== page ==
Candidates get tough on China during the second 2012 presidential debate


HEMPSTEAD, NY - OCTOBER 16: Republican presidential candidate Mitt Romney (R) speaks as U.S. President Barack Obama answers a question during a town hall style debate at Hofstra University October 16, 2012 in Hempstead, New York. During the second of three presidential debates, the candidates fielded questions from audience members on a wide variety of issues. (Photo by John Moore/Getty Images) (John Moore/GETTY IMAGES)
October 17, 2012

While President Obama and Mitt Romney both agreed during the second 2012 presidential debate that China doesn’t play by the rules in international trade, the candidates spent a considerable amount of time arguing about who would be tougher on China if elected president in November.

Zachary A. Goldfarb discussed what tough talk on China really means:

Both Romney and Obama say that China doesn’t play by the rules in international trade. Romney says he will declare China a currency manipulator – potentially leading to tariffs – while Obama says he has filed cases against China for unfair trade practices. Obama has declined to declare China a currency manipulator.

The back-and-forth is to be expected. Presidential candidates – including Obama in 2008 — have long sought to win votes by attacking China as a bogeyman and blaming the country for the United States’ economic woes. There is plenty of evidence that China has not played by the rules, but presidents – including Obama and George W. Bush – tend to take a far more diplomatic line when they’re elected. Obama has filed a large number of trade cases against China, but he has been pretty politic about it.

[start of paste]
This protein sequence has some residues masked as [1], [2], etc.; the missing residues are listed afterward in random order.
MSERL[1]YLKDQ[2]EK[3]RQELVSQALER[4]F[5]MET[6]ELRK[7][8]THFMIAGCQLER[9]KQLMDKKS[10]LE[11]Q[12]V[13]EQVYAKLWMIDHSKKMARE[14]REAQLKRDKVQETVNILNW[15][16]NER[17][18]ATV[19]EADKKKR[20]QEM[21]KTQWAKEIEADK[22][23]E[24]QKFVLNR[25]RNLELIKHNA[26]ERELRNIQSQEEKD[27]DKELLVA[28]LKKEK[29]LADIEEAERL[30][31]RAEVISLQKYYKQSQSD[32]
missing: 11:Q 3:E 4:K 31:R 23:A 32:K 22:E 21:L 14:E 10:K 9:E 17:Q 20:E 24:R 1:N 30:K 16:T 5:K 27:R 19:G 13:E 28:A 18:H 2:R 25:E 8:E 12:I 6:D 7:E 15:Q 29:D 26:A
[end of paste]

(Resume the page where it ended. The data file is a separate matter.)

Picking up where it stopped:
Romney has promised to go after China on his first day in office, but there’s reason to believe he would hold off.

During the debate, President Obama and Romney accused each other of “investments in China.” Fact Checker Glenn Kessler said both candidates may be right:

President Obama declared that Mitt Romney was “the last person who is going to get tough with China.” He cited Romney investments in Chinese companies some of which were “pioneers” in outsourcing and in another that engaged in surveillance of Chinese citizens. Romney acknowledged holding some investments in China, but pointed out that these have been managed by a blind trust for the past eight years.

He said Obama, through his pension fund, also has “investments in China.” Bain Capital, the private equity firm Romney founded, did invest in firms that specialized in outsourcing during the years Romney ran the private equity firm...

In addition, Romney has a stake in a Bain investment fund that owns Uniview Technologies, a Chinese firm that produces “infra-red” cameras and surveillance gear. That investment did not occur until late 2011, long after Romney left Bain Capital. Obama deflected questions about his own investments in China with a joke. But independent reports have shown Obama holds shares in mutual funds that invest in Apple, Wal-Mart and other U.S. firms with operations in China.

However, Goldfarb reports that despite the political rhetoric, the United States is actually becoming less reliant on China to fund its budget hole over the past two years:

An enduring meme of the 2012 political campaign — and the battle over the ballooning federal debt in Washington — is that the government increasingly needs China to lend it money to meet its obligations.

But new data released Tuesday showed that taxpayers owe China 10 percent less than they did a year ago, even though the federal government has continued to borrow huge amounts of money overall. China also owns a smaller percentage of the U.S. debt than in the past, with the slack picked up by other countries such as Japan, as well as American investors.

Related:

- Wonkbook: Everything you need to know about the second presidential debate

- Say what: Dissecting their statements

- Fact Checker: Which four-Pinocchios claim resurfaced again?

- Live Q&A, Wednesday at Noon ET: Who won the debate?

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